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-   -   Deliberate or grammatical error? (http://quantumleap-alsplace.com/forum/showthread.php?t=4671)

SamBeckett94 05-20-2008 02:35 PM

Deliberate or grammatical error?
 
A question that's been bugging me for a while; the characters in the show always say 'leaped', not 'leapt'. I thought it was a grammatical error to beging with, but then realized that 'leaped' may be describing a different action (as in quantum leaping, not jumping forwards through the air).

Would you think it is a grammatical error, or do you think that it is intentional?

QL Nut 05-20-2008 03:21 PM

I don't believe it's deliberate; it's just that both spellings/pronunciations are acceptable and correct in the English language, and both of them mean the same thing. It's not the same as the words "hung" and "hanged," for example, as one refers to execution and the other refers to any other object, etc. I personally use both variations in my posts depending on the context of what I'm talking about. Sometimes it sounds better to me to say something like, "Sam leapt back to 1945." Other times it sounds better for me to say, "Because Ziggy doesn't exist in the year you've leaped into."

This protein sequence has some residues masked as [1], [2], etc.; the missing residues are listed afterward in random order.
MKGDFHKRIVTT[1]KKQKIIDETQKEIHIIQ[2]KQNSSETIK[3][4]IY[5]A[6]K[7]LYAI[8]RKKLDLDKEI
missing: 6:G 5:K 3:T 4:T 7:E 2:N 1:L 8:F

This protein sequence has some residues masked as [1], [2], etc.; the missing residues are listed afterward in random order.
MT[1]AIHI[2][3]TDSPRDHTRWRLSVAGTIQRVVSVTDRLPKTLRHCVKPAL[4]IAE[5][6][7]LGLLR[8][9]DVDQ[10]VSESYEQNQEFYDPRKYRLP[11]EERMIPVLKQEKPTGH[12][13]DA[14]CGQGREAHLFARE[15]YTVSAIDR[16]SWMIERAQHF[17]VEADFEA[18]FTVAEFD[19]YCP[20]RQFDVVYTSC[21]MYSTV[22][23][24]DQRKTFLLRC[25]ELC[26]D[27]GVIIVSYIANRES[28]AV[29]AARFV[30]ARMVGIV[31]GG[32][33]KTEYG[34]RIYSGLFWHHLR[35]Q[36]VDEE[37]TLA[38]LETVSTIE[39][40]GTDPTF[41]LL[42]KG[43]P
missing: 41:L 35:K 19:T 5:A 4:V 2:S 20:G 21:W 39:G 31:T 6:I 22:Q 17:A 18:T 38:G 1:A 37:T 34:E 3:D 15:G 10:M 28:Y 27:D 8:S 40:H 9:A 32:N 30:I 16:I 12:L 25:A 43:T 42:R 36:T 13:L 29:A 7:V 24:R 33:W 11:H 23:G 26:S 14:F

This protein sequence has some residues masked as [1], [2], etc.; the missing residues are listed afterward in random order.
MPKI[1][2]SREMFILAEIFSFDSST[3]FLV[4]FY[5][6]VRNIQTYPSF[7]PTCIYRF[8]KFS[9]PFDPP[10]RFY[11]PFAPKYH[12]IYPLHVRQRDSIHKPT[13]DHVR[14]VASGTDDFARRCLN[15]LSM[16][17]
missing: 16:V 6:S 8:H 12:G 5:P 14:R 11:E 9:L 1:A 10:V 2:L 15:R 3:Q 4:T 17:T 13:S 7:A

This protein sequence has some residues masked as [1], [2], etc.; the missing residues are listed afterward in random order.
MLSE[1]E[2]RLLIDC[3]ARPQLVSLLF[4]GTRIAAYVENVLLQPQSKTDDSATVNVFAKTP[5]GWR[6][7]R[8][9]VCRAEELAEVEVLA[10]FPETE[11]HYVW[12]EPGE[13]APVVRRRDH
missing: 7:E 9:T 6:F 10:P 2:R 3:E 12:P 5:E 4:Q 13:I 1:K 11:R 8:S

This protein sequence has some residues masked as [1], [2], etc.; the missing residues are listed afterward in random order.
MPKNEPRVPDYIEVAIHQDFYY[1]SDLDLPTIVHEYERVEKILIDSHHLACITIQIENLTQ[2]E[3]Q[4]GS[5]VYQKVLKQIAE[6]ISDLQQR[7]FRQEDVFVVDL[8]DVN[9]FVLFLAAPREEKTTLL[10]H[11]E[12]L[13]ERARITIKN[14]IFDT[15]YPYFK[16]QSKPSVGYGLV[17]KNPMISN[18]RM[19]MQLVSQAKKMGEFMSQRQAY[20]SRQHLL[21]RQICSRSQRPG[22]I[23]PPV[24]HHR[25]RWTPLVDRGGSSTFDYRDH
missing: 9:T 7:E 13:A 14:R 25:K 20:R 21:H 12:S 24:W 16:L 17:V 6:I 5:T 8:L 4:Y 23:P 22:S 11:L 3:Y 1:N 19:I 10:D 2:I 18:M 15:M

SamBeckett94 05-20-2008 03:28 PM

I have to admit, that does sound a lot more likely.

When I lived with my mam when I was a child, she always gave me a clip around the ear for saying 'hanged'. I tell you, the amount of times I had to explain to her...
She's never been good with grammar.

JuliaM 05-20-2008 08:41 PM

From wikitionary - http://en.wiktionary.org/wiki/leap

Quote:

The choice between leapt and leaped is mostly a matter of regional differences: leapt is preferred in British English and leaped in American English. According to research by John Algeo (British or American English?, Cambridge, 2006), leapt is used 80% of the time in UK and 32% in the US.

SamBeckett94 05-21-2008 01:22 AM

Ah, thank you. I see now. I've never been up on the American grammar.
You've been most helpful.

Ziggy 05-26-2008 03:12 PM

Ah, that explains it then. :p


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